The UnAustralian

Tuesday, March 18, 2003
 
A New Low in Climate Pseudoscience: Part 5

This section of this series of posts, deals with Daly's criticism of the use of tree rings to determine past temperatures. Sadly, because of Daly's ignorance/dishonesty, his essay doesn?t deal with the ice core measurements used in the Mann paper, rather he pretends that they don?t exist.

Because I've got virtually no knowledge of dendrochronology, I can't direct deal with Daly?s criticisms of dendrochronology, except to note that some of them seem to be in direct ignorance of one of the principles of dendrochronology; The Principle of Limiting Factors.

So rather than address his concerns directly, I'll attack them from a different angle. The important question of how valuable Mann's research is: does it accurately reconstruct past temperatures?

Daly must have forgotten to mention it, but Mann has put in a lot of effort into validating the results. Basically, Mann took as much historical surface station data as he could find and divided into two categories; stations that measure back to 1902, and those who measure back to 1854. None of the stations that were in the second category were included in the first. The temperature information in the first category was used to calibrate the reconstructed temperature history. Now, if Mann's reconstruction was misrepresentative of the pre-1902 temperature record, the correlation between the reconstruction and the 1854 temperatures should be extremely poor. There is a good correlation.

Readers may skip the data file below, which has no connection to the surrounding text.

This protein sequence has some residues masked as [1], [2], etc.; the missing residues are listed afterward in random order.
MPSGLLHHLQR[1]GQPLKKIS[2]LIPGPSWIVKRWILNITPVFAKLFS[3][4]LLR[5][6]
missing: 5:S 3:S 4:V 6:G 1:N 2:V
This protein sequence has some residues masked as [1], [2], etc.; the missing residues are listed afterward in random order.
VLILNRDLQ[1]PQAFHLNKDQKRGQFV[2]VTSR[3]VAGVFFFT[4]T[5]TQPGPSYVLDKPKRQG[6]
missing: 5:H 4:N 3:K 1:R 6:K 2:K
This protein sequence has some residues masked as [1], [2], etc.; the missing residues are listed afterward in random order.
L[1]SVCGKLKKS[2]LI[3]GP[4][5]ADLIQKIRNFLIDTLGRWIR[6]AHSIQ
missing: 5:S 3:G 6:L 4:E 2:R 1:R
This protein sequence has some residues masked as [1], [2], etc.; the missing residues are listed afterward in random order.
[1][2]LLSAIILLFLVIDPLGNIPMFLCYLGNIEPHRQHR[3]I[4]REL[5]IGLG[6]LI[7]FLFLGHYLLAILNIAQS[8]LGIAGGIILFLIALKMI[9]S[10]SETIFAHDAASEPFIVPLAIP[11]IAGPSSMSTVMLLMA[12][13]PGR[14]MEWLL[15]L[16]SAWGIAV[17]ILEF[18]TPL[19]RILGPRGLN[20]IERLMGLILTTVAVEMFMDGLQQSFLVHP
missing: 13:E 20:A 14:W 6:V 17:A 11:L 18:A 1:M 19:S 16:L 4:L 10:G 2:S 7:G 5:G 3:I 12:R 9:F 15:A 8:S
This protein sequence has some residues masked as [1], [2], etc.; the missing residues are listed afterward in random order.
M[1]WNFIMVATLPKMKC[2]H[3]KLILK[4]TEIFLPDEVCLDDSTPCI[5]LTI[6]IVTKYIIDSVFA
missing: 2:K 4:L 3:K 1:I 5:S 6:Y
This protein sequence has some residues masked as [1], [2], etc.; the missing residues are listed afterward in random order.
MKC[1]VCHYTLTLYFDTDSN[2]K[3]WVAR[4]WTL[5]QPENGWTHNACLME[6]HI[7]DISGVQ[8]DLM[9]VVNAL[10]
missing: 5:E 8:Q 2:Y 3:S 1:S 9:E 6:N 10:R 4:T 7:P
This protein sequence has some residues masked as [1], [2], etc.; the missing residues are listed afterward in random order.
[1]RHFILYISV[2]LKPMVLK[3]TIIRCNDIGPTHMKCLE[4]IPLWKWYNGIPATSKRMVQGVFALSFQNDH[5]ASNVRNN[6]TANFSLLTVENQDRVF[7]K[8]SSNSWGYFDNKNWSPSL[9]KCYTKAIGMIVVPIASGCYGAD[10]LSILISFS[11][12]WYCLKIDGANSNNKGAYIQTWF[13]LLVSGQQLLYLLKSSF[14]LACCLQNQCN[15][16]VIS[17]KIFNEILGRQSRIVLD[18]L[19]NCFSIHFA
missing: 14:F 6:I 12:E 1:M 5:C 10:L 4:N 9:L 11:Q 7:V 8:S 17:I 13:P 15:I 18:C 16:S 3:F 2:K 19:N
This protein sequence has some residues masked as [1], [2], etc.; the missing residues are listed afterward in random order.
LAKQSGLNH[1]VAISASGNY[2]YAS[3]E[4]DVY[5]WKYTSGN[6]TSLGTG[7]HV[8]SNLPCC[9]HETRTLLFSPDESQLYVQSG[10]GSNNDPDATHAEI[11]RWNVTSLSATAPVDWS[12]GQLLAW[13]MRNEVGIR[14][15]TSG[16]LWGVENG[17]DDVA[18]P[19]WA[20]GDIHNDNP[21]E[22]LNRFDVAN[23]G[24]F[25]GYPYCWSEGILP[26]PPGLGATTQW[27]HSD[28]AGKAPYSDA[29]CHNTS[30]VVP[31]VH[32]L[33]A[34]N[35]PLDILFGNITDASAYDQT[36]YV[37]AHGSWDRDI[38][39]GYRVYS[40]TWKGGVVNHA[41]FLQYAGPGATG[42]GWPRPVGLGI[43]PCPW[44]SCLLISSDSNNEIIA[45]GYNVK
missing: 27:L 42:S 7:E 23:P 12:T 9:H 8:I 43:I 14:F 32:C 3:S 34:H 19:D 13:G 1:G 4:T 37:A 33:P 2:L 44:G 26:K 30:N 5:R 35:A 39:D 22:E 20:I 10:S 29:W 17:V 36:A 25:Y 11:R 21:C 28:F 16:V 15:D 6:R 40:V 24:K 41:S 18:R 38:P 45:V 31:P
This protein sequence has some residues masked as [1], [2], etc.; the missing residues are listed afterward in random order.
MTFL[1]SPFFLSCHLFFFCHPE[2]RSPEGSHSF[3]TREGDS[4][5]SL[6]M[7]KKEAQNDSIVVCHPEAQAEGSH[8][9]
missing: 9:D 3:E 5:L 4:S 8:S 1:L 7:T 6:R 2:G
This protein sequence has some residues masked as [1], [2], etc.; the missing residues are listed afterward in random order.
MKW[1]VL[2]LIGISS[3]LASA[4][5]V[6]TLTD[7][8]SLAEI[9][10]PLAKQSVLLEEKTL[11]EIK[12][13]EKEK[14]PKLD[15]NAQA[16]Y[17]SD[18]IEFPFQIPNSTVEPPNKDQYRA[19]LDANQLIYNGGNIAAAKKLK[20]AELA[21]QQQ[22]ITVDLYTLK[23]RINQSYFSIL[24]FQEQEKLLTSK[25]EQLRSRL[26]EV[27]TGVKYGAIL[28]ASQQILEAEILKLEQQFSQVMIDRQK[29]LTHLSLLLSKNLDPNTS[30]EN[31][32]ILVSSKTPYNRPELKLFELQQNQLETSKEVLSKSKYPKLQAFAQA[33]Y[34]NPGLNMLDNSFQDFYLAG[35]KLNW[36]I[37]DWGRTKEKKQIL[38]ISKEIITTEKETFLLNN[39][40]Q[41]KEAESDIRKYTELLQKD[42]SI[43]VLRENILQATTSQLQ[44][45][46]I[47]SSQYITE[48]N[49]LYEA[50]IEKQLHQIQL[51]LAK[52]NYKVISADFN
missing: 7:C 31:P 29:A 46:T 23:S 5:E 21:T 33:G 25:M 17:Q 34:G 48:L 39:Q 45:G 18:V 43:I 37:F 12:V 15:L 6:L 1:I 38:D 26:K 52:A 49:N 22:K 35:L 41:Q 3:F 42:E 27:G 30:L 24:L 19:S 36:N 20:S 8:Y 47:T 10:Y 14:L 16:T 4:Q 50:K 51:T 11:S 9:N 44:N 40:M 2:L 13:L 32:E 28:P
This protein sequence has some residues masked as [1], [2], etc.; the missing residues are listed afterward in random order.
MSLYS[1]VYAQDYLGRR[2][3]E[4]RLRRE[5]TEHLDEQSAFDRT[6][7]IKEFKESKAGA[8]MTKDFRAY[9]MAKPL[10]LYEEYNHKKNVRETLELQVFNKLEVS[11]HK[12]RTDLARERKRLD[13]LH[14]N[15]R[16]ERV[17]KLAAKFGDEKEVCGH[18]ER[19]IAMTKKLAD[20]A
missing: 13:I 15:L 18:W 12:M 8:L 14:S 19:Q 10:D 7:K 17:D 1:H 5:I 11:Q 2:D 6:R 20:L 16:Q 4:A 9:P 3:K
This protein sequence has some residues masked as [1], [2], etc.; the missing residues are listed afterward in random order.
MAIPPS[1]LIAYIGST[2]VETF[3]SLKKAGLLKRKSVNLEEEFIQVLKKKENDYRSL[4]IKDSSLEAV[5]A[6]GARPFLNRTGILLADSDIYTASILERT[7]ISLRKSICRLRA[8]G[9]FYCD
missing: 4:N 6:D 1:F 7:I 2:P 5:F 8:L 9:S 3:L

About now, I should point out that there is one criticism of Daly's that I agree with. The reconstruction doesn't cover the world?s ocean areas. This doesn't make it bad, but rather it is a qualifier that should be keep in one?s mind.

In conclusion, while Daly lists a number of reasons as too why dendrochronology may not work, he doesn't deal with the extensive validation efforts that were performed by Mann and coworkers.
| 6:36 PM